AWACS receives new upgrades

  • Published
  • By Airman 1st Class Jacob Jimenez
  • 62nd Airlift Wing Public Affairs
Airmen of the AWACS Joint Test Force in Seattle, Washington have recently completed testing for an upgrade to the E-3 Sentry Airborne Warning and Control System. The AWACS Joint Test Force is comprised of Air Combat Command personnel assigned to Detachment 1, 605th Test and Evaluation Squadron, along with Air Force Material Command personnel belonging to the 96th Operations Group Detachment 2.

Three years in the works, the new system upgrade is part of a large-scale DOD-wide upgrade to provide military aircraft and surface vessels with a more secure and technologically advanced mode of combat identification.

"More than 10 years ago we realized that a more advanced capability would be needed for future combat employment; the Next Generation Identification Friend or Foe (IFF) program is that upgrade," said Capt. Bobby Thomson, Det 1 605th TES Weapons Operational Test Director.

The new upgrade is part of the Air Force's performance upgrade to the current Mark XII IFF System (Mode 4) which will allow the AWACS to communicate with other aircraft and surface vessels using the new IFF Mode 5.

Mode 5 uses more sophisticated, highly encrypted and accurate waveforms than the current IFF Mode 4. The mode's waveforms will allow vessels to communicate more data per transmission while emitting a smaller electromagnetic pulse signature that could decrease enemy interception of IFF signals.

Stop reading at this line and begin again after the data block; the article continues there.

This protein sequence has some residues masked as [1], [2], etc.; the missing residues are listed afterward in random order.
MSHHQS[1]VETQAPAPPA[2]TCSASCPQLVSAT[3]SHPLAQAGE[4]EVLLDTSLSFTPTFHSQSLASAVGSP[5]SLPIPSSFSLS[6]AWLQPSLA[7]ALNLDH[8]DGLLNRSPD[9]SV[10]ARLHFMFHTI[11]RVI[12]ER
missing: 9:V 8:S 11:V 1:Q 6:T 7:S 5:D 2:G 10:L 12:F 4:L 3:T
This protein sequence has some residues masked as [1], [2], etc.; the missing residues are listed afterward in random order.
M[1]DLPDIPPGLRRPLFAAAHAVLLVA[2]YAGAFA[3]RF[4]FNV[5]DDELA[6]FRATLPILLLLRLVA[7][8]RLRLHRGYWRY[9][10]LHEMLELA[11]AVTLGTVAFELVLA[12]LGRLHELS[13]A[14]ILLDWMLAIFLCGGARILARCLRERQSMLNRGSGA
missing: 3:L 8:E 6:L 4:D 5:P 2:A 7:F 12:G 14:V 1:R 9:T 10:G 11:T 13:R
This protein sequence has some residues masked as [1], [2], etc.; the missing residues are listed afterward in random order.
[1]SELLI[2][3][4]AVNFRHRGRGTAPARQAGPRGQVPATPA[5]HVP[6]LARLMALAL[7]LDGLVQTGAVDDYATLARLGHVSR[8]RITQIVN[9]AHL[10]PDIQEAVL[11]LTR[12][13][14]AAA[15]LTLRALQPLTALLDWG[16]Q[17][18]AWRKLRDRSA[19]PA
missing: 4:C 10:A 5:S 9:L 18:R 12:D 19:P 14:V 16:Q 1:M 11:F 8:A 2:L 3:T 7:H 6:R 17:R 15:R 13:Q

"Mode 4 is no longer as secure as it needs to be," said Thomson. "It is outdated and no longer fully meets the needs of the warfighter. Mode 5 uses a smaller portion of the electromagnetic spectrum and sends more compressed signals that can carry more information."

Developed to provide a safer means of communication, Mode 5's highly encrypted waveforms will be less detectable and hinder decryption efforts by the enemy, said Thomson.

The new Mode 5 capability will allow friendly aircraft to remain radio silent throughout hazardous missions, with the option of remote activation of the transponder as a last resort for friendly identification. With current Mode 4 technology, complete radio silence could lead to fratricide in the battle space.

"With the new system, the friendly aircraft do not have to leave a breadcrumb trail of signals," said Thomson.

Utilizing Mode 5, along with future modifications to include Mode S currently being introduced to civilian aircraft, AWACS will be able to automatically identify vessels and receive information such as squadron, mission, flight path and altitude. Additional advantages of Mode 5 will include a more improved range and reduced interference from civilian air traffic control systems.

"The biggest asset the AWACS offers is its reach," said Thomson. "Now we can know who is coming in our airspace much sooner."

The AWACS Joint Test Force has completed 13 test flights using Mode 5 to ensure accuracy of the new equipment in an airborne environment, said Thomson.

"The 13 test flights performed were a culmination of years of lab testing and development," said Maj. Kurt Cepeda, Det 1 605th TES Commander. "The next phase of the testing will be done by operational users in the field."

Implementation of the new upgrade to the AWACS fleet is slated to begin later this year, meeting the DOD's deadline for all military aircraft to switch to Mode 5 by 2020.

"This is the latest and greatest technology to come down to the fleet and is the first major step to fielding this capability on AWACS," said Cepeda. "This is just a glimpse of the multiple programs the AWACS Joint Test Force is testing and evaluating to deliver increased combat capabilities to the warfighter."